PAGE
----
Laying Oak Flooring Onto Joists

14th Apr 2016

Nowadays oak flooring is laid in a number of situations and environments. Probably the most traditional method of fitting is to lay oak flooring onto joists.

Whether you intent to lay solid or engineered oak flooring, when laying onto joists we recommend our 20mm oak flooring. Our 14mm solid oak flooring has been specifically designed for laying over either an existing wooden subfloor or a plywood subfloor, and so is therefore not recommended for fitting onto joists.

Choosing whether solid oak flooring or engineered oak flooring is most suitable for your area depends on a number of different factors. For example; if you intend to install an underfloor heating system or lay the floor in an area with changeable humanity - engineered oak flooring would be the recommendation. Due to its construction, engineered oak flooring is much more stable in changeable areas (compared to solid oak flooring). In more stable areas over joists, solid oak flooring is more often than not used.

Floor Joists

When fixing to joists, the secret screwing or secret screwing method is the preferred method of fitting. This involves driving a nail or screw 45 degrees into the tongue of the oak flooring board. For the secret nailing method a porter nailer is required. Whereas when using the Spax Screws only a cordless hand drill is required.

The great advantage of using Spax Screws is that no pre-drilling is required - meaning it will take half the time to lay each board. The CUT narrow head of the screws means the wood won’t split as the screw goes in. Once the screws are in, they wont rot the oak - they’re galvanised and yellow passivated. Regardless of whether you secret nail or secret screw, these fixings should be fitted at every joist.

When fitting wide solid oak flooring onto joists (boards wider than 160mm), our recommendation would be to combine the secret fixing method with the surface fixing method. Surface fixing involves driving a nail or screw through the surface of the board. When nailing, a traditional floor brad is used and the fixing is left exposed - creating a more "traditional" looking oak floor.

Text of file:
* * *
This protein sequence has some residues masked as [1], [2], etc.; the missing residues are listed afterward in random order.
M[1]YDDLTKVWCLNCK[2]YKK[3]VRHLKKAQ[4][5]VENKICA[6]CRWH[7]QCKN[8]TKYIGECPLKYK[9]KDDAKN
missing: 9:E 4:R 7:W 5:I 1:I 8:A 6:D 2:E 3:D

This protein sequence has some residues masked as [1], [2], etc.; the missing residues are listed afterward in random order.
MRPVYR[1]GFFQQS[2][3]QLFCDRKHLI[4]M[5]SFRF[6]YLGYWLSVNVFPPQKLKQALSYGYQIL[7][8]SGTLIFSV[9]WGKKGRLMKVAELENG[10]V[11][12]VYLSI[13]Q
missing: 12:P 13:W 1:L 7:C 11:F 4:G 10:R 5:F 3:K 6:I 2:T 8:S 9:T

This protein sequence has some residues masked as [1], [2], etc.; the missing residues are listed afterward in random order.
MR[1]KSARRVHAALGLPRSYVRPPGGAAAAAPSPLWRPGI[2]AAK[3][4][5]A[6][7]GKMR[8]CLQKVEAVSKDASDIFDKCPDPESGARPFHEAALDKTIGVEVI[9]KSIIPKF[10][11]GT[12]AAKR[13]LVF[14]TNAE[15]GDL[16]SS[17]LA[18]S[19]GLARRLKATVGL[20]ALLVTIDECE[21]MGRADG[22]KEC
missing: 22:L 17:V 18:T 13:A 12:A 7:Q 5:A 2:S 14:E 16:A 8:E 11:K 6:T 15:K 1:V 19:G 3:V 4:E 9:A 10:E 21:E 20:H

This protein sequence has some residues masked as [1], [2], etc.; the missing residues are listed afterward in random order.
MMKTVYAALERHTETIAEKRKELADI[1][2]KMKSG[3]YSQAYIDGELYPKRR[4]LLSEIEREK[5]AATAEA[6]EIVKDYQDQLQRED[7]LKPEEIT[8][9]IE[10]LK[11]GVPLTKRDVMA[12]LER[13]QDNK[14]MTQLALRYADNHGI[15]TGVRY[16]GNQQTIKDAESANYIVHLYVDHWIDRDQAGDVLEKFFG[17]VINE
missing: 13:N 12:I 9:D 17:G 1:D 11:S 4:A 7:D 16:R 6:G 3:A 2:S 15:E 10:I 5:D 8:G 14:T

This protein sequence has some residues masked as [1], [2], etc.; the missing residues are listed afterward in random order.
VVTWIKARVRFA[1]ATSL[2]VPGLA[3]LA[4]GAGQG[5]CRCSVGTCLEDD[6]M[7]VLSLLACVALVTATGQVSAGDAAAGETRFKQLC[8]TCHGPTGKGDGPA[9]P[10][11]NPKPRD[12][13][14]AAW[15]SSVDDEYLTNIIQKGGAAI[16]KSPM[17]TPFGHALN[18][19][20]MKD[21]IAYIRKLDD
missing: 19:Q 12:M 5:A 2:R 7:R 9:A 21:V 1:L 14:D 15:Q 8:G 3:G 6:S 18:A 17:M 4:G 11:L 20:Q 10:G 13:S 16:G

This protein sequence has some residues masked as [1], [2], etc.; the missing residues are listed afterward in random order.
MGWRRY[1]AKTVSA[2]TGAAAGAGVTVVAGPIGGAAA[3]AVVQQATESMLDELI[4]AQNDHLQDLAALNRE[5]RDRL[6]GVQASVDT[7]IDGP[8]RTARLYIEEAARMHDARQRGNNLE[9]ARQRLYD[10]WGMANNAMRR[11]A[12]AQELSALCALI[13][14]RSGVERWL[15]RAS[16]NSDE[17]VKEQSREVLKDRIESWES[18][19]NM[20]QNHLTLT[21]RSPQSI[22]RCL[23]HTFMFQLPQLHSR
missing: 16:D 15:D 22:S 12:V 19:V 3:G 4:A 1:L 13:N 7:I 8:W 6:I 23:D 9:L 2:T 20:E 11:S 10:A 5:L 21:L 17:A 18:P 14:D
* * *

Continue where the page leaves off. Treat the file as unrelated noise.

Surface Fixing Oak Flooring

For those who don’t like the look of exposed nails, the screwing and plugging method is available. This method involves screwing into the surface of the board using a suitable screw. The head of the screw is then concealed using an oak plug. Again, these fixings should be fitted at every joist.

If you would like to discuss fitting oak flooring onto joists with us further, please give us a call on 01538 304584.


Please can you advise whether the tongues should be glued?

Also I want to put solid oak over underfloor heating - how can we mitigate the risk of gaps.

Mike September 27, 2018 at 10:37am

Hi Mike,

When laying Solid Oak Flooring we would not recommend laying the floor as a floating floor. Solid oak flooring should typically be screwed or nailed down. When laying over underfloor heating we would recommend using Engineered Oak Flooring - which would be more suited and stable in this environment.

Peak Oak September 28, 2018 at 9:52am

Hi there Peak Oak
I'd like to use your engineered flooring to replace (not go over) old floorboards in an upstairs bedroom. This would therefore be going directly onto existing joists. There is no underfloor heating. Can you advise:-